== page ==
Farmers Got A Government Bailout In 2020, Even Those Who Didn't Need It
Total payments to farmers reached $46 billion, a record. Many received more than $100,000, yet didn't necessarily need the help.
STEVE INSKEEP, HOST:
Many Americans could use more federal pandemic relief than they're getting. Some Americans received more federal relief than they needed. NPR's Dan Charles reports on farmers.
DAN CHARLES, BYLINE: Back in the spring, farmers who raise pigs were in a panic. Some of their usual customers, like restaurants, weren't buying. Prices had collapsed. Some hog farmers had no place to ship their animals because workers in pork processing plants were getting sick.
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NICK GIORDANO: This is just a grave situation on hog farms.
CHARLES: This is Nick Giordano, a top lobbyist for the National Pork Producers Council, in May on a call with reporters.
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GIORDANO: Unless there is a large cash infusion from the federal government, we're going to lose a lot of producers.
CHARLES: Lots of different farmers demanded government aid, and Congress provided $35 billion in emergency aid to farmers on top of regular farm subsidies, which amounted to about $10 billion a year. Money went to hog farmers, but also people raising cattle, corn and soybeans, fruits and vegetables, dairy farmers.
Joe Glauber, an economist at the International Food Policy Research Institute, had trouble keeping up with it all.
JOE GLAUBER: You almost lose track of how much money is going out.
CHARLES: Glauber used to be the chief economist at the U.S. Department of Agriculture, and he finds it a little disturbing because by the time farmers got a bunch of those payments in the summer and fall, the problems were going away.
GLAUBER: Commodity prices have come back up and actually are looking better than they've looked in several years.
CHARLES: According to USDA estimates, total farm income this year without that emergency aid would have been about average. With the government payments, 2020 looks like it'll be the fifth-highest year for farm income in the past 45 years.
GLAUBER: I think there is a fundamental question at that point. Do you say, well, why are we providing all this additional aid?
CHARLES: Especially since farmers, as a group, are relatively wealthy while millions of other Americans are wondering how they'll afford groceries. I called up some farmers and got several different answers. Chad Leman is co-owner of a hog farm in Illinois that got more than $700,000 in government payments in 2020 according to USDA data obtained by the Environmental Working Group, which is a critic of farm subsidies. Leman says it's really not much for a farm as big as his. He ran up against a cap on government payments to any single individual or farm so didn't come close to covering his losses.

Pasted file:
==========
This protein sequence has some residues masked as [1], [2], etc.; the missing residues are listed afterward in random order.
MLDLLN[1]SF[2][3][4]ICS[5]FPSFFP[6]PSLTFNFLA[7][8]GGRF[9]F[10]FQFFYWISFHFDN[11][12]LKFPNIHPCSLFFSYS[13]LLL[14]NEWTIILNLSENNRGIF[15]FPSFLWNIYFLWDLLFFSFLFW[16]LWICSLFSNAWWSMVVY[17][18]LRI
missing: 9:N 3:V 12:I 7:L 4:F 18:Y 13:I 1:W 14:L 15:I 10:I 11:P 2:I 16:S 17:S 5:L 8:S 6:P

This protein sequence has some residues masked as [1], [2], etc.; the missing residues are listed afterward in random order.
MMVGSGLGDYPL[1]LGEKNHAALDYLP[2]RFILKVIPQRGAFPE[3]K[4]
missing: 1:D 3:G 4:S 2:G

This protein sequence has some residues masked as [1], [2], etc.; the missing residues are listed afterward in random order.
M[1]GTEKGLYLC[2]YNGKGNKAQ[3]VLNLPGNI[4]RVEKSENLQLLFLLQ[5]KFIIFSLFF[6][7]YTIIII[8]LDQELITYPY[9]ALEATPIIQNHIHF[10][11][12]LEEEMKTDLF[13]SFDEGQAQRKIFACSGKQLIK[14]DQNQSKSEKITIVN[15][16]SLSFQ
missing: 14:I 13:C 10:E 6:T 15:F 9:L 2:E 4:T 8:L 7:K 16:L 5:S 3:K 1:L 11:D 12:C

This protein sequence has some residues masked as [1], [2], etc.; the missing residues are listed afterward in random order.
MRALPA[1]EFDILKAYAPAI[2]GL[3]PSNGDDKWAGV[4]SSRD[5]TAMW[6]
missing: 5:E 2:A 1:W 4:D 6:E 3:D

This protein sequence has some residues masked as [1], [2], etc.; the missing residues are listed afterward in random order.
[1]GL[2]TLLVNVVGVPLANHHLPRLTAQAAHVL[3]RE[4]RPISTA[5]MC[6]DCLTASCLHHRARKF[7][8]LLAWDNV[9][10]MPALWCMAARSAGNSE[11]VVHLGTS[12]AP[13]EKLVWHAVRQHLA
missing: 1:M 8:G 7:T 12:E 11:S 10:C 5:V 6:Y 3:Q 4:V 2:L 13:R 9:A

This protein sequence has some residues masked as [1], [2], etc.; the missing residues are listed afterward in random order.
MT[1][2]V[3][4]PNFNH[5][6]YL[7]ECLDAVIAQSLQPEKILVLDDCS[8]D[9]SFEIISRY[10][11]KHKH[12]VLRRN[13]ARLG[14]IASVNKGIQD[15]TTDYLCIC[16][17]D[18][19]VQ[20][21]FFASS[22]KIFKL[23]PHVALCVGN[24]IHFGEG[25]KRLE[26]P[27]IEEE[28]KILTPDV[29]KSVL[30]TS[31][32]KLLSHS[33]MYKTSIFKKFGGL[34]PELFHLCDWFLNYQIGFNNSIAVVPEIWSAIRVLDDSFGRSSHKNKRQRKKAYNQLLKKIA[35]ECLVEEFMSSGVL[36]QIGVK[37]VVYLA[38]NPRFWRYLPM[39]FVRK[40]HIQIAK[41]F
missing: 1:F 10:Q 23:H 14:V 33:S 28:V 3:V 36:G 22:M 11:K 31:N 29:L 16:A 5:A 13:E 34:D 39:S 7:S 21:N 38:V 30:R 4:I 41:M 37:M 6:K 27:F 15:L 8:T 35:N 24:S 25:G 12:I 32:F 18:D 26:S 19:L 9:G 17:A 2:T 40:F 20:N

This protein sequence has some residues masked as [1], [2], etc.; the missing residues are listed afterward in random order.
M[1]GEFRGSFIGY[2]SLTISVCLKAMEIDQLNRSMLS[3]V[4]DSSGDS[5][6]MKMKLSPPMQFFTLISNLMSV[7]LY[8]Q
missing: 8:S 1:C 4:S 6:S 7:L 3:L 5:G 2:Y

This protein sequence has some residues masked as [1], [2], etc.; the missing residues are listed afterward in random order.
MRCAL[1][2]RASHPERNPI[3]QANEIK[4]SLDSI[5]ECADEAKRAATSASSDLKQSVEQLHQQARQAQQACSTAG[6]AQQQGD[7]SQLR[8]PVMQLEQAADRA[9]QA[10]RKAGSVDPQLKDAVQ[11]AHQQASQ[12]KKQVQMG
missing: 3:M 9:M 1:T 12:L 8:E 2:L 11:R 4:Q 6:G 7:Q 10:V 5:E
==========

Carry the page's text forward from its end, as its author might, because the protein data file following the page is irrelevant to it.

CHAD LEMAN: None of us expect to be made whole. But our ask was, hey, help us get to next year.
CHARLES: Without that money, you don't think you would have made it to next year?
LEMAN: Oh, I think you would have seen significant fallout from the pork industry, significant fallout.
CHARLES: But farmers didn't have to prove that they needed help. They simply got paid based on their previous production of grain or pigs or cattle. The more crops they grew, the more government money they got up to that cap. Ron Rosmann, a farmer in western Iowa, says his neighbors sometimes made jokes about it.
RON ROSMANN: You know, all these farmers were getting together and playing cards, these older farmers. I heard one guy say, yeah, got another check from the government today. Didn't need it, but boy. Yeah, I don't know what to do with it.
CHARLES: Rosmann got some of this money himself. And yet...
ROSMANN: I'm not in favor of it overall because it has disproportionately gone to the largest producers.
CHARLES: Which means those large farmers now have more money to outbid their smaller neighbors when land comes up for rent or for sale - and when small farms eventually give up, it means fewer people in rural communities, less life in small towns.
ROSMANN: We just continue to fight declining and aging population out here.
CHARLES: It's a paradoxical result, Rosmann says. But passing out money to farmers this way can actually hurt farming communities. And more money is now on the way. The latest coronavirus relief package contains another $8 billion in payments to farmers.
Dan Charles, NPR News.
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